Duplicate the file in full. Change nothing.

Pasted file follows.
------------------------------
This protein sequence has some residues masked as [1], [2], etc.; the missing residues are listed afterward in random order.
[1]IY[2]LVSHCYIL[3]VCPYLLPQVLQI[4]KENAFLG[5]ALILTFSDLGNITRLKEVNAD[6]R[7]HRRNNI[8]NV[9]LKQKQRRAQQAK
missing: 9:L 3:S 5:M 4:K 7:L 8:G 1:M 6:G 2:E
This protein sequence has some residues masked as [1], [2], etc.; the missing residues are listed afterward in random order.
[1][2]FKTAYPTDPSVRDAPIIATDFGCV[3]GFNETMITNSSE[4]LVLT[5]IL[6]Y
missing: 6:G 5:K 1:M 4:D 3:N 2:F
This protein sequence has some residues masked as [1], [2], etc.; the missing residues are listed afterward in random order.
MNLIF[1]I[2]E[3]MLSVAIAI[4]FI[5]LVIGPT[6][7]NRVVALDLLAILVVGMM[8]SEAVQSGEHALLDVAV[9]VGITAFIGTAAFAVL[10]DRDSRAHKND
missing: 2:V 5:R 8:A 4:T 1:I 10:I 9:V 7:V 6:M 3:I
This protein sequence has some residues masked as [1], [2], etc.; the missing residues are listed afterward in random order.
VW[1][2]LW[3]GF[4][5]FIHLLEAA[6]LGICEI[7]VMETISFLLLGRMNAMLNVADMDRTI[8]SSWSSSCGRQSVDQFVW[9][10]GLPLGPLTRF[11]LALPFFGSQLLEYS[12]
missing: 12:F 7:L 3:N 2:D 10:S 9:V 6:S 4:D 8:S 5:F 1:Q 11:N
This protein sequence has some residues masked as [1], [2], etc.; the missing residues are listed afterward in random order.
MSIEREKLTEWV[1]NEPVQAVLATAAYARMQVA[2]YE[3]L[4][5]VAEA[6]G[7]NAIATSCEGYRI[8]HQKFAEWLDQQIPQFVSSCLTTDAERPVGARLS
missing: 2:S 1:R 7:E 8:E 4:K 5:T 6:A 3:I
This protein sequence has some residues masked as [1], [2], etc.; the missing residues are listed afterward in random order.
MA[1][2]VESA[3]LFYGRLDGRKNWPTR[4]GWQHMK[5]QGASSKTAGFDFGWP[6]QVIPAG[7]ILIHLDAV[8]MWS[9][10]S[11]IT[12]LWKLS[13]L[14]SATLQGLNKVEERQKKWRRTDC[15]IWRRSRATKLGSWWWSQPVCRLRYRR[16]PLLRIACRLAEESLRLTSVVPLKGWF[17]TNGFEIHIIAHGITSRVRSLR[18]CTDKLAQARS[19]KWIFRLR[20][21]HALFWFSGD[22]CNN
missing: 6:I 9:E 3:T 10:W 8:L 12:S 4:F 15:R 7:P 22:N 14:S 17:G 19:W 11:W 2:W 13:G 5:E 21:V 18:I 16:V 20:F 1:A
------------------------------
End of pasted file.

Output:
This protein sequence has some residues masked as [1], [2], etc.; the missing residues are listed afterward in random order.
[1]IY[2]LVSHCYIL[3]VCPYLLPQVLQI[4]KENAFLG[5]ALILTFSDLGNITRLKEVNAD[6]R[7]HRRNNI[8]NV[9]LKQKQRRAQQAK
missing: 9:L 3:S 5:M 4:K 7:L 8:G 1:M 6:G 2:E
This protein sequence has some residues masked as [1], [2], etc.; the missing residues are listed afterward in random order.
[1][2]FKTAYPTDPSVRDAPIIATDFGCV[3]GFNETMITNSSE[4]LVLT[5]IL[6]Y
missing: 6:G 5:K 1:M 4:D 3:N 2:F
This protein sequence has some residues masked as [1], [2], etc.; the missing residues are listed afterward in random order.
MNLIF[1]I[2]E[3]MLSVAIAI[4]FI[5]LVIGPT[6][7]NRVVALDLLAILVVGMM[8]SEAVQSGEHALLDVAV[9]VGITAFIGTAAFAVL[10]DRDSRAHKND
missing: 2:V 5:R 8:A 4:T 1:I 10:I 9:V 7:V 6:M 3:I
This protein sequence has some residues masked as [1], [2], etc.; the missing residues are listed afterward in random order.
VW[1][2]LW[3]GF[4][5]FIHLLEAA[6]LGICEI[7]VMETISFLLLGRMNAMLNVADMDRTI[8]SSWSSSCGRQSVDQFVW[9][10]GLPLGPLTRF[11]LALPFFGSQLLEYS[12]
missing: 12:F 7:L 3:N 2:D 10:S 9:V 6:S 4:D 8:S 5:F 1:Q 11:N
This protein sequence has some residues masked as [1], [2], etc.; the missing residues are listed afterward in random order.
MSIEREKLTEWV[1]NEPVQAVLATAAYARMQVA[2]YE[3]L[4][5]VAEA[6]G[7]NAIATSCEGYRI[8]HQKFAEWLDQQIPQFVSSCLTTDAERPVGARLS
missing: 2:S 1:R 7:E 8:E 4:K 5:T 6:A 3:I
This protein sequence has some residues masked as [1], [2], etc.; the missing residues are listed afterward in random order.
MA[1][2]VESA[3]LFYGRLDGRKNWPTR[4]GWQHMK[5]QGASSKTAGFDFGWP[6]QVIPAG[7]ILIHLDAV[8]MWS[9][10]S[11]IT[12]LWKLS[13]L[14]SATLQGLNKVEERQKKWRRTDC[15]IWRRSRATKLGSWWWSQPVCRLRYRR[16]PLLRIACRLAEESLRLTSVVPLKGWF[17]TNGFEIHIIAHGITSRVRSLR[18]CTDKLAQARS[19]KWIFRLR[20][21]HALFWFSGD[22]CNN
missing: 6:I 9:E 3:T 10:W 8:L 12:S 4:F 15:R 7:P 22:N 14:S 17:G 19:W 11:W 2:W 13:G 5:E 21:V 18:I 16:V 20:F 1:A